Rated PG - Running time: 1:43 - Released 6/5/98

Imagine if you found out one day that everything you did from getting up in the morning to going to bed at night was being videotaped and broadcast all over the world. No, I'm not talking about Candid Camera here; I mean your whole life, since you were born, every minute, is the most popular soap opera ever created. This is the premise of The Truman Show, a clever piece written by Andrew Niccol and directed by Peter Weir.

Jim Carrey, in a obvious attempt to broaden his acting horizons, has taken on a more serious role than we're accustomed to seeing him portray. He is Truman Burbank, an insurance salesman who lives in a small island town called Seahaven. He has a pretty home, a pretty wife (Laura Linney), a best friend (Noah Emmerich), and lots of friendly passers-by, and he is the only one who doesn't know he's on TV. But he is, broadcast live, 24 hours a day in real time to millions of salivating fans who have watched him since the day he was born. In the biggest studio ever built, Truman's whole life is manufactured, created by Christof (Ed Harris), the all-powerful director Truman has never met, who knows and sees all from his lofty control room on high.

Christof directs every aspect of Truman's life. He chose Truman's father (Brian Delate), who died (was written out of the show) when Truman was a boy. He chose Truman's mother (Holland Taylor), who brought Truman up in a way dicated by the director. And on the rare occasions when someone tried to tell Truman that his life is a sham, Christof quickly altered the script, telling the actors by earphone to convince him that that person is a lunatic.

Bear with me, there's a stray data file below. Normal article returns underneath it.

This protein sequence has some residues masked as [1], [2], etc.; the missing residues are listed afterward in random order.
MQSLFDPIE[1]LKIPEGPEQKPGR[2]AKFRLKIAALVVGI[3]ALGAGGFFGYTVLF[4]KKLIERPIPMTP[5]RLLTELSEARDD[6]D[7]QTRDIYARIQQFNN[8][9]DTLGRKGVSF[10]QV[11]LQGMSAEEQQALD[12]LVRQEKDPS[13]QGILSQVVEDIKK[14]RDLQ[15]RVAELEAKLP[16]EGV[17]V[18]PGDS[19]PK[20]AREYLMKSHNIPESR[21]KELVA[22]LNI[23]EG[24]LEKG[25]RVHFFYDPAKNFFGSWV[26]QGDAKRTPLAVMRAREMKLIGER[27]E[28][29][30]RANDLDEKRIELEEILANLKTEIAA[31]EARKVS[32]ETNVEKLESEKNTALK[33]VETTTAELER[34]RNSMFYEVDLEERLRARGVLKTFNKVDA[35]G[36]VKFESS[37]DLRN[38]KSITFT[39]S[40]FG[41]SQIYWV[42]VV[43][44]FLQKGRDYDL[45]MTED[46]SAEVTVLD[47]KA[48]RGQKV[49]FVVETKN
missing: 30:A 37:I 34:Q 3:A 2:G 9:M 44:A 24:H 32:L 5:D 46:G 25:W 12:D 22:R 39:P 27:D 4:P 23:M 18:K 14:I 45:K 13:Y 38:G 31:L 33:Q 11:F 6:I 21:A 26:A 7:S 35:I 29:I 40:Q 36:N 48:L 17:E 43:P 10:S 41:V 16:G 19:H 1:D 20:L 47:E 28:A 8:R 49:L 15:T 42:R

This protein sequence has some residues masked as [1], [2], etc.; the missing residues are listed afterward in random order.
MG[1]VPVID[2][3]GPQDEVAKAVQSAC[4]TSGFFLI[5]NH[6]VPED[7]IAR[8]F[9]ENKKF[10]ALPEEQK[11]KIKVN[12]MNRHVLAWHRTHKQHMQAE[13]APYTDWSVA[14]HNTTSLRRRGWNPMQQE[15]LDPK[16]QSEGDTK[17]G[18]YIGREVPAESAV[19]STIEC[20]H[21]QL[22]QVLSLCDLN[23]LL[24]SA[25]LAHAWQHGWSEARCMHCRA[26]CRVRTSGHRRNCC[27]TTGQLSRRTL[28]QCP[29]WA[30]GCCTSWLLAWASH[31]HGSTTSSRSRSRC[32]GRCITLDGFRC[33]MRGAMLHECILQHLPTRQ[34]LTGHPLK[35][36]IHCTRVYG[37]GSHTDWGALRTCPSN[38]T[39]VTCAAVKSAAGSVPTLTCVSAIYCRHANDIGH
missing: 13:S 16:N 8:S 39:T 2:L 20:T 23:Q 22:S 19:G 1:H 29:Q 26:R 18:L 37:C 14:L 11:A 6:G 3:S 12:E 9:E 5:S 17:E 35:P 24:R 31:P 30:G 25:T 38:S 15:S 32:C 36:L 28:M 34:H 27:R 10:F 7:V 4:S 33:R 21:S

This is what happened with the only woman Truman ever loved, Sylvia (Natascha McElhone), who tried to deliver him from his "prison" when he was in college. After an abortive attempt at getting him out, Sylvia was captured, escorted off, and given her walking papers. Of course, she still watched the show, hoping that someday Truman would escape.

Needless to say, this is a ridiculously far-fetched screenplay. Niccol's script is surreal, as is Truman's existence. The concept of building an entire island inside a huge dome, controlling the weather, and mounting thousands of cameras in buildings, in cars, and on people's clothing, would be unfeasible and prohibitively expensive. And the idea of deceiving someone from the moment he's born is depressing and offensive to anyone who has ever loved a child.

But I have to give The Truman Show points for trying something different. Witnessing the recent frenzy involving the final episode of Seinfeld, one can see the message clearly. With occasional shots (from the TV's perspective) of some of the fans all over the globe, Weir predicts an eerie future for the entertainment-oriented "me" generation. Carrey's acting is not bad, and his off-beat humor is present, but radically toned-down. Harris's Christof is appropriately aloof and artistic, and the "actors" who play Truman's co-stars are suitably unreal.

What Niccol and Weir are trying to say is that we are all like Truman: we see what we are meant to see; we buy products hawked to us by pixels and sound bites. The Truman Show is not perfect, but it's interesting, and has its funny moments. More importantly, it is a refreshing change from shoot-em-ups, sappy romances, and pointless special effects extravaganzas. ****

Copyright 1998 by John R. McEwen and The Republican

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